Ramiro Hernandez Balderrama, Appellant, v. United States of America, Appellee, 419 F.2d 1279 (5th Cir. 1970)Annotate this Case
Rehearing Denied January 9, 1970
C. David Evans, R. Norvell Graham, Jr., San Antonio, Tex., for appellant.
Jeremiah Handy, Reese Harrison, Jr., Asst. U. S. Attys., San Antonio, Tex., for appellee.
Before GEWIN, PHILLIPS* and GOLDBERG, Circuit Judges.
Balderrama appeals from his conviction for failure to comply with the Universal Military Training and Service Act, 50 U.S.C. App. §§ 456(j) and 462 (a).
In 1963, while a student in high school, Balderrama registered with his Selective Service Board and subsequently completed his selective service classification questionnaire. When requested by his local board, Balderrama supplied a letter of explanation concerning his objection to war. He stated that he was a Minister of Jehovah God and a member of the religious sect of Jehovah's Witnesses. As a result the local draft board classified him I-O, conscientious objector, on January 15, 1964. Balderrama was still in high school at that time.
Next there followed a somewhat long and involved series of correspondence between Balderrama and his local board. The main theme of this voluminous correspondence was an attempt by Balderrama to obtain a IV-D (ministerial exemption) classification. Following his graduation from high school, he had become increasingly active in his religious group, attaining the status of Vacation Pioneer Minister, and felt that he was entitled to a classification as a minister. His local board did not agree and refused to alter his I-O classification. On February 14, 1966, in response to various Selective Service forms sent to him regarding the choice of civilian work as a conscientious objector, the local board at Pearsall, Texas, received a letter from Balderrama stating that, due to his religious convictions, he could not accept any type of civilian work in lieu of induction. Balderrama concluded his letter by indicating that he would send the board additional information regarding his claim for a ministerial exemption. Chronologically the next significant piece of correspondence was a letter from the local board to Balderrama dated March 23, 1966. This letter indicated that the local board had met, considered his request for a ministerial exemption, and denied it.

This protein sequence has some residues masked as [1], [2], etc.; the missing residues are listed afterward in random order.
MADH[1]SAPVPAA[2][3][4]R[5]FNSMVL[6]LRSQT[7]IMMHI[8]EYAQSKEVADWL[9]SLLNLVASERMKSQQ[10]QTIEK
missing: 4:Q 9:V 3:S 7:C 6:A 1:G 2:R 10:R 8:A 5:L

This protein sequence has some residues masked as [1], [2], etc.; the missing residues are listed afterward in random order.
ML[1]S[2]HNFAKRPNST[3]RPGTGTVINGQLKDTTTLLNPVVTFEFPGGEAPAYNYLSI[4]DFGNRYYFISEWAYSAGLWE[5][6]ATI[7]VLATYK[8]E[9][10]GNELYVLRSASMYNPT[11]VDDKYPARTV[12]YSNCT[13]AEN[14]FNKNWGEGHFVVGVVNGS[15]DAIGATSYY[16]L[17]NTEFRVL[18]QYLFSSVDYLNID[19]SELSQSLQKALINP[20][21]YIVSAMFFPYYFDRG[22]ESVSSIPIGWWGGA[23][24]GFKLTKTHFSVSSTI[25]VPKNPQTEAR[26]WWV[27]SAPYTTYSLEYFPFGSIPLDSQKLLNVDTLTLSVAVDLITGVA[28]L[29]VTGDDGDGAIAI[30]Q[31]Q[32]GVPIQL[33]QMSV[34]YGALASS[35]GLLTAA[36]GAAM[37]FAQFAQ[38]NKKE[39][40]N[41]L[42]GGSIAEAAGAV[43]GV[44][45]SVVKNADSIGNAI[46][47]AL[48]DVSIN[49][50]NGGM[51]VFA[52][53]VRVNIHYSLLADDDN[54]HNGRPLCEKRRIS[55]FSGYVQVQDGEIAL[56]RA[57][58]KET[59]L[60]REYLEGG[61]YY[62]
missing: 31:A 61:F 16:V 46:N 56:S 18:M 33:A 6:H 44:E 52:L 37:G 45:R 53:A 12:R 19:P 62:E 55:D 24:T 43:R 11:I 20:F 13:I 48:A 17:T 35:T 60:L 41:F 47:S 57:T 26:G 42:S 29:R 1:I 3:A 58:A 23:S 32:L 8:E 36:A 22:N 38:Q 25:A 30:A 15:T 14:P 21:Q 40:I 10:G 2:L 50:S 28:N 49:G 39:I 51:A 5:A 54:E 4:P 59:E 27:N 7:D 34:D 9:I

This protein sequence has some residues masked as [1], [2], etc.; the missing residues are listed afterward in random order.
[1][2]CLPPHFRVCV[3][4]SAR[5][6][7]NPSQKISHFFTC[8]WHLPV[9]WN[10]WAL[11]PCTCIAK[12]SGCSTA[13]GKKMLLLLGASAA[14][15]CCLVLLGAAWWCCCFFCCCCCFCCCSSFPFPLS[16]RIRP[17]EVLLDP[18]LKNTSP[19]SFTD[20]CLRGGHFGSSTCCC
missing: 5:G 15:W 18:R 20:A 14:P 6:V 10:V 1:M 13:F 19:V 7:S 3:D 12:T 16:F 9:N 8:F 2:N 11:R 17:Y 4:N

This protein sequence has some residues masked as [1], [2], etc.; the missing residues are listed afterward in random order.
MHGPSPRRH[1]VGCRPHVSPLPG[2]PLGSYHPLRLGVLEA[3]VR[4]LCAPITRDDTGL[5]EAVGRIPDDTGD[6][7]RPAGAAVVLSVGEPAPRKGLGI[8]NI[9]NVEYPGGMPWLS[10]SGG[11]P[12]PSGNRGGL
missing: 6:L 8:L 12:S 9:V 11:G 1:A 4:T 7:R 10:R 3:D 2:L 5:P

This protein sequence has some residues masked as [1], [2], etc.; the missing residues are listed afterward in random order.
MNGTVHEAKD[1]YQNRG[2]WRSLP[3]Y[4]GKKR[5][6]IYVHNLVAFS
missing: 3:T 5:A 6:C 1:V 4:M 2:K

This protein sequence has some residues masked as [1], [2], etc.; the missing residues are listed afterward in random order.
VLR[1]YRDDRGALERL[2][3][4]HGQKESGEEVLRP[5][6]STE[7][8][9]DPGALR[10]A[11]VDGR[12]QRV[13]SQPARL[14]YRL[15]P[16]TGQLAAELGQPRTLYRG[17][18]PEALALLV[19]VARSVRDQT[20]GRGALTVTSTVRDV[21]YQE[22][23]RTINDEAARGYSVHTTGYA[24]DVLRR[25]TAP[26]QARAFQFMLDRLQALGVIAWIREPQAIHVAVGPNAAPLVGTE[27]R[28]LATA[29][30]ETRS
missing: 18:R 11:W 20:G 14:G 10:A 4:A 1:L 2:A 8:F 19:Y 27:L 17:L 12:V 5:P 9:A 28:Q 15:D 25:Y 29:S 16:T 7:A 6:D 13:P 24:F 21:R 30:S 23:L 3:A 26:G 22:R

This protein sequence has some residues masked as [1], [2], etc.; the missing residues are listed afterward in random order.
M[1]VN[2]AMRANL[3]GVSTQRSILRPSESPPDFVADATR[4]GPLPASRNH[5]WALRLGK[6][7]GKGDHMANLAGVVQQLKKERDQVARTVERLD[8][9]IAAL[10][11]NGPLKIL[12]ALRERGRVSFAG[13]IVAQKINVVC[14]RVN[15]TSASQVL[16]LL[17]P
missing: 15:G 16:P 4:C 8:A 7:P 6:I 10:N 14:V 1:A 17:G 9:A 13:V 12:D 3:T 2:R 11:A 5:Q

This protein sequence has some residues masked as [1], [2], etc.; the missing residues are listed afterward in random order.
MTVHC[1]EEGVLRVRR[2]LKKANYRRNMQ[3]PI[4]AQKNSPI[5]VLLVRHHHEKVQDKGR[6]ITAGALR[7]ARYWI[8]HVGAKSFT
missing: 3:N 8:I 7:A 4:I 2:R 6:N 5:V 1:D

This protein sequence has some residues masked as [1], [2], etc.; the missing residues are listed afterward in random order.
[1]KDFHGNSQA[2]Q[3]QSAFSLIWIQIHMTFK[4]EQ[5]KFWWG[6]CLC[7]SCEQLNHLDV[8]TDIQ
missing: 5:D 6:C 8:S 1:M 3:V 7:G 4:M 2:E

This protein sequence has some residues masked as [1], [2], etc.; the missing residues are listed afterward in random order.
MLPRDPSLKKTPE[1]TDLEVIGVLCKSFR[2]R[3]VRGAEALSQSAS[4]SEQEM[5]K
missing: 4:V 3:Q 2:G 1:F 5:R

Shortly thereafter on March 31, 1966, the local board received numerous supporting affidavits from local persons concerning the activities of Balderrama in the performance of his religious work. On the same date, March 31, 1966, the board replied to the registrant by letter, again denying his request for a ministerial exemption.
On April 20, 1966, the local board sent a letter to Balderrama acknowledging receipt of the verification that he was a bona fide Vacation Pioneer Minister and stating that such a position was not a basis for a IV-D classification.
The remaining correspondence and documents in appellant's Selective Service file are concerned with Balderrama's continued efforts to inform his local board that he was a Minister of Jehovah and reasserting his request for a ministerial exemption. The Board continued to classify him as a conscientious objector.
On September 18, 1966, appellant was ordered to report to his local board for the commencement of his civilian work as a conscientious objector. Balderrama appeared as ordered, but refused to proceed to the State Hospital as ordered by his local board. He was subsequently indicted, convicted and sentenced to a prison term of four years for failure to perform a duty required of him under the provisions of the Universal Military Training and Service Act.
A decision in this case was postponed pending the en banc consideration by this court in Robertson v. United States, No. 25099. The opinion in Robertson was announced September 25, 1969, 417 F.2d 440.
We conclude that affirmance of the conviction in the present case is required by Robertson.
Judge Harry Phillips of the Sixth Circuit, sitting by designation